The Shadow War of the Night Dragons, Book One: The Dead City.

If you aren’t cracking up by the end of the first sentence, something is wrong. Yes, it’s an April Fools joke, but if there was a novel, I’d be buying it in an instant.



by thefourpartland

Despite all appearances to the contrary, I’m not quite as dead as I seem to be. I’ve simply been caught in the grinder that is business school, and that combined with spring break has kept me well away from writing or, indeed, doing much of any work on the book or the website. However, I’ve managed to rectify that somewhat in the last few days, and have begun using the Twitter feed again, as well as prodding at the back-end of the website and a few other off-record items.

Update: See the next post in line

I do have one new piece of work I would like to share: a podcast of the first part of Tale of the Apprentice, the first chapter in Tarranau. It’s a bit of a sample piece, and about twenty minutes long. I’d greatly appreciate feedback, and comments on how to improve the work. I’m working on the second one for this weekend, and it will likely be another twenty to thirty minutes. The plan is to have at least one of these posted each week, until the book is finally completed, some frightening time far off in the future.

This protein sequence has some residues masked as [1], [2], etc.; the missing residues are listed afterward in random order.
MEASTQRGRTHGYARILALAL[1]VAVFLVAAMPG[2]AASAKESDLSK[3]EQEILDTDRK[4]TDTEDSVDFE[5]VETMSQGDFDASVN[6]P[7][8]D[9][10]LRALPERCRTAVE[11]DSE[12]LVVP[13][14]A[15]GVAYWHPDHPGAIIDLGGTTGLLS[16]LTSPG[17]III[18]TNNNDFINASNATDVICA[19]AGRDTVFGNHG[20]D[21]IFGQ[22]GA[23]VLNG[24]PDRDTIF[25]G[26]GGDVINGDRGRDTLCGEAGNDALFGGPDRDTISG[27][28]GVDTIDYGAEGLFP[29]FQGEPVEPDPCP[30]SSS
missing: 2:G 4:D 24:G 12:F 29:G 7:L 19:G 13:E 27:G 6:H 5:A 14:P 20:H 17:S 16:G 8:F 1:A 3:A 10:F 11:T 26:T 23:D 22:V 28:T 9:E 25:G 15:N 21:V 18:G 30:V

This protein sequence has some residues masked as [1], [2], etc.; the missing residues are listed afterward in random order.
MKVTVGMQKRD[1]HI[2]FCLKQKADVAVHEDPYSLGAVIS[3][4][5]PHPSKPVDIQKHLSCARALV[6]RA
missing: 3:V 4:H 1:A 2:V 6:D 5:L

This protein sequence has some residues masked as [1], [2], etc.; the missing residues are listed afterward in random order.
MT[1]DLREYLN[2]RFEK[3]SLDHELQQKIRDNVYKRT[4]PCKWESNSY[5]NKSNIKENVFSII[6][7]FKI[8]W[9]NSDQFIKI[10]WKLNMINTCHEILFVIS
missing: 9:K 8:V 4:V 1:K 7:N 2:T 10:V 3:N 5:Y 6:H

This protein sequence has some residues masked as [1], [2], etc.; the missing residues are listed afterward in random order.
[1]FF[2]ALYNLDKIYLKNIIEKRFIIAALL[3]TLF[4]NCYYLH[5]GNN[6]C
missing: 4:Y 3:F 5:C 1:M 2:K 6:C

Now, a little as to the method for podcasting (I’ve also mentioned this in a shorter format on the Twitter feed). First, I use Audacity, along with the LAME MP3 Encoder (it’s all at that link). Downloaded, installed, and plugged in with a decent headset/microphone combination. Use in a noise free environment, and simply hit record, then start talking. Don’t worry about volume, but do attempt to speak clearly. Any time there’s a mistake, stop the recording, play it back to hear the mistake, and then select the several seconds (that’s almost always all it is) that contain the error, delete them, and start recording again. It’s a very easy process to correct mistakes. Once you’re done with the entire piece, listen to it one more time to make sure there’s no mistakes, and then export to MP3. Upload the MP3 and it’s done. Now, I save my audio files in the Audacity format, just in case I ever want to combine or edit them again.

There’s a few other things I would recommend – introduce yourself and the work at the beginning of each piece, and, if possible, have a little theme music or some style that sits at the beginning of the work, before you start talking. However, I haven’t done this yet, and may not do so for a little bit. I hope this helps, and I hope you enjoy the podcast.